On Saturday, June 17 from 11 a.m. to 12:30 pm. the Wilton Historical Society located on 224 Danbury Road is hosting a special Father’s Day program for kids on one of their favorite topics…cartoons! When people think of cartoons, they may think of comic books, political cartoons and “the funnies” in the Sunday newspaper when they were kids. But cartoons have been around in print and visual media for several hundred years; some of the earliest date to the 18th century in Britain.
Museum Educator Lola Chen will be discussing how cartoons evolved, and will use the Society’s current exhibition Dr. Seuss, Political Cartoons and the Battle Over Isolationism vs Intervention to show some examples. From the start, cartoons have been a way to lampoon and poke fun at the establishment and government. The kids will have a chance to draw their own cartoon, which may be a great gift for Father’s Day! Snack included, which the children will help prepare.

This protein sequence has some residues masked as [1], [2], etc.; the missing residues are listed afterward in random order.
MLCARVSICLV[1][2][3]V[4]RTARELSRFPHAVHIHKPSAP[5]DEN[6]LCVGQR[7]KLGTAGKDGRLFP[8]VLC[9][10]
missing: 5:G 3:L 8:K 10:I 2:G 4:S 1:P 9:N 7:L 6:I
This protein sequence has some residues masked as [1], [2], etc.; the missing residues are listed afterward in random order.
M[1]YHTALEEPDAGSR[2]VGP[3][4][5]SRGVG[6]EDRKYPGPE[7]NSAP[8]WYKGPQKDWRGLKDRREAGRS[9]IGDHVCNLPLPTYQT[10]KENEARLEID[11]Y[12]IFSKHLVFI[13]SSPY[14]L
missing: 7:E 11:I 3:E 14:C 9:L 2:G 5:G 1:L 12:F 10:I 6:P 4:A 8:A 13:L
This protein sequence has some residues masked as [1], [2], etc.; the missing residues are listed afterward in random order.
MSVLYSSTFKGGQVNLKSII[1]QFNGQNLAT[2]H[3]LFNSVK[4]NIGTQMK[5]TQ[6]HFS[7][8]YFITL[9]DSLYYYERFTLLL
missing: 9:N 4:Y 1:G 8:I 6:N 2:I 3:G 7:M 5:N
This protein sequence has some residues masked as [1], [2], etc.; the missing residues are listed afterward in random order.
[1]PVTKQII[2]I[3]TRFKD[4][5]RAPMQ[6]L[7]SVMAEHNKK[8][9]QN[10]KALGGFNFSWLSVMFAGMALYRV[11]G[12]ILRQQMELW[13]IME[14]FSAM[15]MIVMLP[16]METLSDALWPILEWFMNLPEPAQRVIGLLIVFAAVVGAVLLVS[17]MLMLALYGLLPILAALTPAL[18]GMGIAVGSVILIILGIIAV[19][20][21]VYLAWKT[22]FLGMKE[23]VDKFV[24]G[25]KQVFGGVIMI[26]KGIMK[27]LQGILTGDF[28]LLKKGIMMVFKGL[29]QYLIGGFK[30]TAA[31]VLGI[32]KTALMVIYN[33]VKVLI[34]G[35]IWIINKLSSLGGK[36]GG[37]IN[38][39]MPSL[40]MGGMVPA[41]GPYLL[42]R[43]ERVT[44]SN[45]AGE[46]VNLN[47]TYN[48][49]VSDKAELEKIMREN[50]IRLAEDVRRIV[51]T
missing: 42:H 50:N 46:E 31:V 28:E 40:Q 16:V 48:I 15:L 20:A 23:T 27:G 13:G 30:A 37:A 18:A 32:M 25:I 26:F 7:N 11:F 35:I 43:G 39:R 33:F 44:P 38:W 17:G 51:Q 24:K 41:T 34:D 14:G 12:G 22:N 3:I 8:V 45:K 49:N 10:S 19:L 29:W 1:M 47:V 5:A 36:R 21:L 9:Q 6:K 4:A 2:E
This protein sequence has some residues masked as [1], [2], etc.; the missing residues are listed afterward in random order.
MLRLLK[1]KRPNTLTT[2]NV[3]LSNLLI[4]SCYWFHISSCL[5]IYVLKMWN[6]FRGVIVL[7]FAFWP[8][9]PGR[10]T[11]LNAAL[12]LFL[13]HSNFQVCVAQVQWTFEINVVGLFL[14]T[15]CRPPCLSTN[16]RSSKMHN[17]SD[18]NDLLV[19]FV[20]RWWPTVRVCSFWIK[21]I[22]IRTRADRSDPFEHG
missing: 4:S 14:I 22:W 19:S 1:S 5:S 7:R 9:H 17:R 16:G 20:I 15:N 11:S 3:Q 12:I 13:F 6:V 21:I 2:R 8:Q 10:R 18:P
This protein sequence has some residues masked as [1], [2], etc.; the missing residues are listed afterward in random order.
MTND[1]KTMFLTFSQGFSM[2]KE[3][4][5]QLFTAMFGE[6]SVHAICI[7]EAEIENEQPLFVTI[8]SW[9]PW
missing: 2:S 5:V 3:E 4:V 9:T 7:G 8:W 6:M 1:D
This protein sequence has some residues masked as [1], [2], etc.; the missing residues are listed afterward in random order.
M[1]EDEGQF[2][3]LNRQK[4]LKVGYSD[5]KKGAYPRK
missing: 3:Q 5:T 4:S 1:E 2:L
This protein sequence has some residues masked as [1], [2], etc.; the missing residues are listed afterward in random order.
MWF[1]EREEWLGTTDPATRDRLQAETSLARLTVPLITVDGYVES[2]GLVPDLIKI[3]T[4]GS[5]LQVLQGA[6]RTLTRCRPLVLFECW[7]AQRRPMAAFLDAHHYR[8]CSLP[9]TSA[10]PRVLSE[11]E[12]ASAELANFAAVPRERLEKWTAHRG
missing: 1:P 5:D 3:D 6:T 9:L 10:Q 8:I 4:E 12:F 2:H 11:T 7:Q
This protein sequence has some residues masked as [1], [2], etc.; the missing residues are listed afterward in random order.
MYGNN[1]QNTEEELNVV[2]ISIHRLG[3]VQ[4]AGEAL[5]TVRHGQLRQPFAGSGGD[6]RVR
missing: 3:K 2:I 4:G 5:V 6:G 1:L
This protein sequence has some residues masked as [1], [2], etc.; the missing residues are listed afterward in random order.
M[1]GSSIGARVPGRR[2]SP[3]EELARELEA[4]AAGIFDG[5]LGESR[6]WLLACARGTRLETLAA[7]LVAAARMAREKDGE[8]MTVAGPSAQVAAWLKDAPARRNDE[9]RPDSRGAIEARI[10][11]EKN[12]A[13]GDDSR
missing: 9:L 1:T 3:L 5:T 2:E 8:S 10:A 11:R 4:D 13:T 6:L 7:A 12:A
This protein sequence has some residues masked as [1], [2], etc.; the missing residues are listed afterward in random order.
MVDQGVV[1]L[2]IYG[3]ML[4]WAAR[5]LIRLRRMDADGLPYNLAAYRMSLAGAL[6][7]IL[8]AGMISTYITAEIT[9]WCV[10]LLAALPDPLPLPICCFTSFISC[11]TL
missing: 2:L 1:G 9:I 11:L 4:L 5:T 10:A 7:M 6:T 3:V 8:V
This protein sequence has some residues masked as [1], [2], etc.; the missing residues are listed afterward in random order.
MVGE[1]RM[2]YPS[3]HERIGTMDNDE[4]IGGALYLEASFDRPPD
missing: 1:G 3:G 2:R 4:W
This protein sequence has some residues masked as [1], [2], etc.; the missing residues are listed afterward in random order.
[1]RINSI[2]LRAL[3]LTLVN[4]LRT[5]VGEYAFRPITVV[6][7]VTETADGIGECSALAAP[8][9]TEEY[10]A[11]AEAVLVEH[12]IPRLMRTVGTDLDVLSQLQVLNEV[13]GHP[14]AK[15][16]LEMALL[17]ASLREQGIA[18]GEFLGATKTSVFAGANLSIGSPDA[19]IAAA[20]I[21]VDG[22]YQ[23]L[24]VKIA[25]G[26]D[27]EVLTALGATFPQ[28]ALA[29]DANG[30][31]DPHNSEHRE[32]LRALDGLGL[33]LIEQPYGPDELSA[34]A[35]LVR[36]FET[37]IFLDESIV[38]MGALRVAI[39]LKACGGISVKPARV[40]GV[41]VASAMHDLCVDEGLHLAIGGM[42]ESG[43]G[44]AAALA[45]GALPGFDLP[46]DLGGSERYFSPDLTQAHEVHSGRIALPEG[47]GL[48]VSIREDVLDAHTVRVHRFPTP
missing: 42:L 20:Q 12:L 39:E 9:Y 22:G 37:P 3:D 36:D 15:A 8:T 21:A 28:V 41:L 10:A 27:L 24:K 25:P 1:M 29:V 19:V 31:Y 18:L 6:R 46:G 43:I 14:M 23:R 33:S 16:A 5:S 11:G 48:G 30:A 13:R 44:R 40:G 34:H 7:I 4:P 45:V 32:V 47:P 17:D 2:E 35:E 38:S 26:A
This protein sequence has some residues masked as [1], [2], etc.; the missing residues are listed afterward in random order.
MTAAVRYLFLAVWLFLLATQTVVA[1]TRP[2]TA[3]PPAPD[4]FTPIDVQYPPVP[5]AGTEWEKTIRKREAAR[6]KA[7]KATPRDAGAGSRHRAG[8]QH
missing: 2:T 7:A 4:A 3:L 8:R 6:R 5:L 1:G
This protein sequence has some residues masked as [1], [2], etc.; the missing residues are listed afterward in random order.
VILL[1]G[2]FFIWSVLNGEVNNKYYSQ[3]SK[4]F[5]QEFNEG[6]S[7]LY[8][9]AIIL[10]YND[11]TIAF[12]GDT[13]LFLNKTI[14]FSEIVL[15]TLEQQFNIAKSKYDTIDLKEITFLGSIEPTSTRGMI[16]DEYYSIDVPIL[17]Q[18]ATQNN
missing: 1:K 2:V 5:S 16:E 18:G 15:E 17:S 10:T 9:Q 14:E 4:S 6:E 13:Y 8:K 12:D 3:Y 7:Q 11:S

Suggested for ages 6 – 12. Wilton Historical Society members $10 per child, maximum $25 per family; Non-members $15 per child, maximum $35 per family. Please register: firstname.lastname@example.org or call 203-762-7257.
Did You Know?
“The cartoon art form began with ‘caricatura’. A caricature – from the Italian caricare, to load or exaggerate – is a drawing that gives weight to the most striking features of its subject for comic effect. The great Italian masters such as Leonardo da Vinci, Annibale Carracci and Gian Lorenzo Bernini, all drew caricatures. These were technical exercises in virtuosity with the aim of defining the essence of a person in a few deft strokes of the pen.” — The Cartoon Museum, London